Article 3 Section 9 of the Idaho Constitution states that “Each house, when assembled shall…judge of the election, qualifications and returns of its own members…”

“The senate has absolute discretion here,” said Brian Kane, assistant chief deputy to the attorney general. “There is no appeal.”

Lt. Governor Brad Little said last week that state code requires the Secretary of State’s office collect and deliver evidence in the case of a contested election, regardless of whether the evidence is substantial. He said the code was originally intended to require the presentation of the actual ballots, but that a modern contest looks different.

The minutes from the 1981 contest state that several committee members raised questions about improving the election laws on challenges, voter registration, and roving registrars.

Sen. Jeff Siddoway, who chaired the committee, said the senate is looking at ways to improve this process and will be exploring legislation throughout the year.

Nye, formerly a member of the Idaho House of Representatives, was elected last year to the Idaho Senate.


Democrats agree with the Governor’s vision but doubt likelihood.

By Nishant Mohan

With no action taken last year to provide healthcare to the Medicaid gap, expand the Idaho Human Rights Act to LGBT citizens, or increase public education spending well above pre-recession levels, Democrats objected to parts of Governor C. L. “Butch” Otter’s State of the State Address.

The speech and minority party’s response echoed last year’s.

“We agree that the governor has set a strategic vision by shooting for 60 percent post-high school educational attainment, but we doubt the governor can influence the majority party to accomplish his vision,” said House Minority Leader Matt Erpelding.

Idaho Democrats share Governor Otter’s priority on education, but have their own emphasis on early childhood education. Erpelding said his party supports a proposal he called a “gateway to early childhood education” put forth by Idaho Business for Education to prepare 4-year-olds for kindergarten.

Though in the overwhelming minority, Erpelding said he thinks the party will secure hearings for some of the bills it will propose.

“In invasive species and cybersecurity, there seems to be a real will,” said Michelle Stennett, Senate Minority Leader.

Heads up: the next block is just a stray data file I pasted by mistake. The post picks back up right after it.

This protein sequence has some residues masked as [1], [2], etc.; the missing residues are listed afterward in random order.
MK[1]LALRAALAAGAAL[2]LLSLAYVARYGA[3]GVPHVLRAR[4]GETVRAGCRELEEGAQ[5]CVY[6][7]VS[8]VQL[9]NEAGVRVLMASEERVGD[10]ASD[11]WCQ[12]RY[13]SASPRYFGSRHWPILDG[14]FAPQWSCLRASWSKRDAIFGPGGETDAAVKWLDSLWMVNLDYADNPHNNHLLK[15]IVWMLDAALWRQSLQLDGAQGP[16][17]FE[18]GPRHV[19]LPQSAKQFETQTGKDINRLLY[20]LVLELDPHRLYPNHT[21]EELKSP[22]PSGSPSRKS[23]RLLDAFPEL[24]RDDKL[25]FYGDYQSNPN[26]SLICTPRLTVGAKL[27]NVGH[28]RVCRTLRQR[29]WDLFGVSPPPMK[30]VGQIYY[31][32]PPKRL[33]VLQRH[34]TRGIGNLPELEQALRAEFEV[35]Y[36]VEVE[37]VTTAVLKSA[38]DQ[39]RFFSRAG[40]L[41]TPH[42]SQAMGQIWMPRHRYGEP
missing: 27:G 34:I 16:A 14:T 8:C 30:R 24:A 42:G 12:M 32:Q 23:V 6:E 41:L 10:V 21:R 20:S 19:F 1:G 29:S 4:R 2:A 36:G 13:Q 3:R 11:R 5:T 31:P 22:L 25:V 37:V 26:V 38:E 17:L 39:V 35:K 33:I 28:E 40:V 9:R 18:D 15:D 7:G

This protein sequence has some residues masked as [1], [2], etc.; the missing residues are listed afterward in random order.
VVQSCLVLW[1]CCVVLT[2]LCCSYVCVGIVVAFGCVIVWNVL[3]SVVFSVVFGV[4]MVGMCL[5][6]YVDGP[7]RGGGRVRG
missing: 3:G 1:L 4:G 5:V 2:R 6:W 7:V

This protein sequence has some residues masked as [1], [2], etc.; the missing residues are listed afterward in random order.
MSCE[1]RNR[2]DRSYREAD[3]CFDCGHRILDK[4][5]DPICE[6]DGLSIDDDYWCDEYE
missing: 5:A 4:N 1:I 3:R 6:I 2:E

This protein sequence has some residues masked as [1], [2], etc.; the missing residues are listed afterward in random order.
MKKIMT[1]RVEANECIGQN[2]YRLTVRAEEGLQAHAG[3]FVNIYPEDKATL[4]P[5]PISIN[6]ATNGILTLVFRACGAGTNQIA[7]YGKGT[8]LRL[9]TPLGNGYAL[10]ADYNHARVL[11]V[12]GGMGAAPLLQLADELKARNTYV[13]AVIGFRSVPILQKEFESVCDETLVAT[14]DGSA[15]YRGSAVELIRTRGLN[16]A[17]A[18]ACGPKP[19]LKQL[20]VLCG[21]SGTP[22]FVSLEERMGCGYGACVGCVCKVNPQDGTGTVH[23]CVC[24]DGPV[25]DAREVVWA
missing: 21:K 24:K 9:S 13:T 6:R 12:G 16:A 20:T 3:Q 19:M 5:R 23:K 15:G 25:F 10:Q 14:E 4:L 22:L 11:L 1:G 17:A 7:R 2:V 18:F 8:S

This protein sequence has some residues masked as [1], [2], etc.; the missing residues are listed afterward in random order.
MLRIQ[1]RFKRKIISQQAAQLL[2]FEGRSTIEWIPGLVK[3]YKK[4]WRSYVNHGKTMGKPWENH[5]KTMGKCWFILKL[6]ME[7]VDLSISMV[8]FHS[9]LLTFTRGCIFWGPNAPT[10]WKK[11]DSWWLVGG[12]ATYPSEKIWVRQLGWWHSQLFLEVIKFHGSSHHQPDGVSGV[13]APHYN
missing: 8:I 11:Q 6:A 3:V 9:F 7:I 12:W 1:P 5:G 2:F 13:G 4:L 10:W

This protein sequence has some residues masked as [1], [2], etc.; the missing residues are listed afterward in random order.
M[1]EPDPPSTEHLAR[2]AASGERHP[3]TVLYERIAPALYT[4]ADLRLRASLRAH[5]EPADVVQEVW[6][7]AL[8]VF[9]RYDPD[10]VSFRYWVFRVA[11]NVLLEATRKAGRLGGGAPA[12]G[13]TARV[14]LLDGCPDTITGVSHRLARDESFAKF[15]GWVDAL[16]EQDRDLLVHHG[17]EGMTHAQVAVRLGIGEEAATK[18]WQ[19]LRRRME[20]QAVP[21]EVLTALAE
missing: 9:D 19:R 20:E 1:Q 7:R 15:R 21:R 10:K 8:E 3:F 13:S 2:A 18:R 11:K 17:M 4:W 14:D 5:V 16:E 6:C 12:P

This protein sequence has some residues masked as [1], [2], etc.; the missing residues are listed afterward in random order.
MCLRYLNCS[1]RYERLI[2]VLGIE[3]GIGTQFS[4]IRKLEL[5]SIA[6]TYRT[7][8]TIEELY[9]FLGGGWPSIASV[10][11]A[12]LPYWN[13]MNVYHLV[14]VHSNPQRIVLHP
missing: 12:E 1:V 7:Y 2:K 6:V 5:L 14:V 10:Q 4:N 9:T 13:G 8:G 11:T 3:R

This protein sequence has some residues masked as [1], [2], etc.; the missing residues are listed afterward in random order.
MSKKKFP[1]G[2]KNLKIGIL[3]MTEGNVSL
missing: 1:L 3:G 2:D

Democrats also responded to Otter’s denouncement of the Affordable Care Act and leaving out any mention of Add the Words legislation despite asking the legislature last year for a solution.

“Our plan is to update the human rights act,” said Erpelding. “Our plan is to introduce them, have the conversations, and if the majority party doesn’t want to do that, to ask them for their solutions.”

This year, Democrats are working with two fewer seats than last year’s legislature and a new Republican president and Congress at the national level.


Doyle Beck-related companies main donors to Heileson

By Melissa Davlin


Doyle Beck not only gave  $20,000 to the Idaho Freedom Action Fund; He gave House candidate Chick Heileson $1,000 through his company, BRP Gem Lake Harbor Inc. 

And $1,000 through his other company, Bingham Development Company LLC, listed under the same address as BRP Gem Lake Harbor, Inc.

And $1,000 through his other company, Lincoln Land Co, LLC., also under the same address.

And another $1,000 through his other company, BECO Construction.

And another $1,000 through his other company, Phenix of Idaho, which has the same address as BECO Construction.

And there’s a $1,000 through another company, JBC Construction, INC. The report lists JB Construction, though the address given on the document lines up with JBC Construction, which Doyle Beck lists as one of the companies he’s founded on his LinkedIn page.

And another $1,000 from his wife, Elizabeth Beck. (The address given for Elizabeth Beck is the same one given for Doyle Beck on the Idaho Freedom Action electioneering communication declaration from May 5.)

Why not just give that $7,000 in one donation? It’s illegal. An individual’s donations to an Idaho legislative candidate can’t exceed$1,000 per election cycle.

Both Beck and Heileson are scheduled to appear in court on May 18, the day after the primary election, for misdemeanor charges of campaign finance violations. Those accusations stem from a May 2014 contribution to the Integrity in Government PAC in which Heileson borrowed about half of a $12,000 contribution from Beck, according to the Post Register.